Volume 13 Number 3, 2000, Page 149
Carbohydrate Counting: A Return to Basics
Carbohydrate Counting for People With Type 2 Diabetes
Mary A. Johnson, MS, RD, CDE
Carbohydrate counting is an effective medical nutrition therapy option for adults with type 2 diabetes. This meal planning tool has increased in popularity as a result of research demonstrating the benefits of intensive therapy in individuals with type 1 diabetes.1 It can also lead to improved diabetes control and weight loss in adults with type 2 diabetes. This article describes our experience in teaching carbohydrate counting in a diabetes specialty practice using "carbohydrate homework."
In my full-time practice with an endocrinologist and diabetologist, I see a large population of patients with type 2 diabetes. Nutrition services are provided in one-to-one consultations, and 812 patients are seen per day. Our type 2 diabetes population spans the spectrum in terms of educational and socioeconomic level. Whether working or retired, many eat the majority of their meals out or on the run, because their spouse has died, their children are grown, or busy lifestyles don't allow for meals at home. Most have a misconception of the role nutrition plays in their diabetes control.
When patients enter our practice, they often express frustration with their lack of glycemic control, lack of success with weight loss, and continuing problems with weight gain. Patients report frustration that, although they are following a meal plan and their premeal blood glucose levels are close to target, their HbAlc levels are still elevated. It is often at this frustration point that a patient first meets with the dietitian, and the concept of carbohydrate counting is introduced.
Carbohydrate counting with fat- gram counting is an effective way to work on weight loss and to improve the control of diabetes. Carbohydrate is converted to blood glucose almost 100% within approximately 90 minutes after the meal.2 Fat consumption, especially consumption of saturated fat, increases insulin resistance3,4 along with abdominal body fat distribution, which is often associated with type 2 diabetes.5
Patients who understand how different nutrients affect their blood glucose level may be more receptive to strategies designed to improve blood glucose control. Working with patients on an individual basis, I am able to tie diabetes management therapies into their daily experience. My first visit usually includes an overview of diabetes, the role of medications if they are on any, and the role of nutrition and meal planning. One of the most useful tools I have found when working with diabetes patients is the post-meal blood glucose level excursion.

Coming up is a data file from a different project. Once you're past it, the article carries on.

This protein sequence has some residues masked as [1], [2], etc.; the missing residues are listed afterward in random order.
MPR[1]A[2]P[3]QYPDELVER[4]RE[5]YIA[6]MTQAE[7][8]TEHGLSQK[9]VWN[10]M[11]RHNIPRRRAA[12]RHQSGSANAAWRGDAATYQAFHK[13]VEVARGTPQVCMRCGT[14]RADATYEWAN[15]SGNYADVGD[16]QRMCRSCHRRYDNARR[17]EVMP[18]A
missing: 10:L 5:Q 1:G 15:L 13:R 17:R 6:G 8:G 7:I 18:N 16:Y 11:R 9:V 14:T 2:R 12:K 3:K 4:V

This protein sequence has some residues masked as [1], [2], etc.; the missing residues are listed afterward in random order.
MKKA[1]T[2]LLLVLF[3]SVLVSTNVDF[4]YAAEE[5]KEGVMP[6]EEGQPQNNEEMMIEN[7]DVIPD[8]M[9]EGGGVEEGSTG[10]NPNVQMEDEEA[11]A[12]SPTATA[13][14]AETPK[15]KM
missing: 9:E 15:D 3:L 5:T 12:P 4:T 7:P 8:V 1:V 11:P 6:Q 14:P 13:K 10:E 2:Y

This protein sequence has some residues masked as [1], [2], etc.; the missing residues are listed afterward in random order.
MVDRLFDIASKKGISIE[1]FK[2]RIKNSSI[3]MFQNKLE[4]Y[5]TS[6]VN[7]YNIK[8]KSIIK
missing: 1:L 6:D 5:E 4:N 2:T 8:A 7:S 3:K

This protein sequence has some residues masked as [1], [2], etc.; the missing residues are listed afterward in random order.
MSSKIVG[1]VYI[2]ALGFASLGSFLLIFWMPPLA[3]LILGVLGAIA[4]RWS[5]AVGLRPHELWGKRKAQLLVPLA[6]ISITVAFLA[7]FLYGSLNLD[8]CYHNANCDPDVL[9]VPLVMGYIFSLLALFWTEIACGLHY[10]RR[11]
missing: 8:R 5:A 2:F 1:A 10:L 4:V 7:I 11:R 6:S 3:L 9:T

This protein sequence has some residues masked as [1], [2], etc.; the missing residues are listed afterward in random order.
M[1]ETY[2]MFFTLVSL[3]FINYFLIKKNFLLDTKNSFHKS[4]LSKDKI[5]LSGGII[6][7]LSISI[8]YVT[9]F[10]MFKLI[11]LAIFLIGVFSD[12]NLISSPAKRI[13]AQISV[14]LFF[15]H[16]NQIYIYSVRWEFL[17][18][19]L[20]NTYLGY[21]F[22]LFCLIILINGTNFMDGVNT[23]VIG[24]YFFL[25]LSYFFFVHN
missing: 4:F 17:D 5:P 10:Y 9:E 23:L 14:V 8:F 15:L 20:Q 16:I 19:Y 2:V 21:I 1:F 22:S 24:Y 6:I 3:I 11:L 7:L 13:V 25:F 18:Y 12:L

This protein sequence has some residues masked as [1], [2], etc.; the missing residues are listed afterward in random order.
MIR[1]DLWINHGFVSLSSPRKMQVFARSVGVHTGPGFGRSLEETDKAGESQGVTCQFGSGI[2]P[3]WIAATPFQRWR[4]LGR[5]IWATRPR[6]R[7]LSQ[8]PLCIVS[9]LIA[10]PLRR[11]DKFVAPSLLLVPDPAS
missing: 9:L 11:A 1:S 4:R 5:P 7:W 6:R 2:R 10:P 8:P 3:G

After a discussion of the different nutrients, I have patients do what I call "carbohydrate homework." This involves recording nine meals and blood glucose levels pre- and 90 minutes post-meal. Patients record their blood glucose levels pre- and post-meal for three different breakfasts, three lunches, and three dinners. They also are asked to record the foods they eat, the amount, and if possible (depending on the educational capabilities of the patient), the carbohydrate grams and the fat grams (Table 1).
Often when patients return with their completed homework, they can determine their own diet prescription. When patients see the connection between what they eat and the glycemic response, they are usually impressed. Their pre- and post-meal blood glucose levels guide their carbohydrate and fat choices and portion sizes.
Postprandial blood glucose levels are vital to overall diabetes control. Postprandial blood glucose excursions often cause elevated HbA1c levels.6 Patients may be surprised by the magnitude of these excursions. When evaluating the carbohydrate homework, I average the pre- and post-meal blood glucose levels for each of the three meal categories. I then average the total carbohydrate grams for each of the meals separately and look at the fat consumption. In doing the homework assignments, I suggest:
Many individuals still believe that if they avoid sugar they should have no problem controlling their blood glucose levels. The carbohydrate homework shows them that all types of carbohydrate count.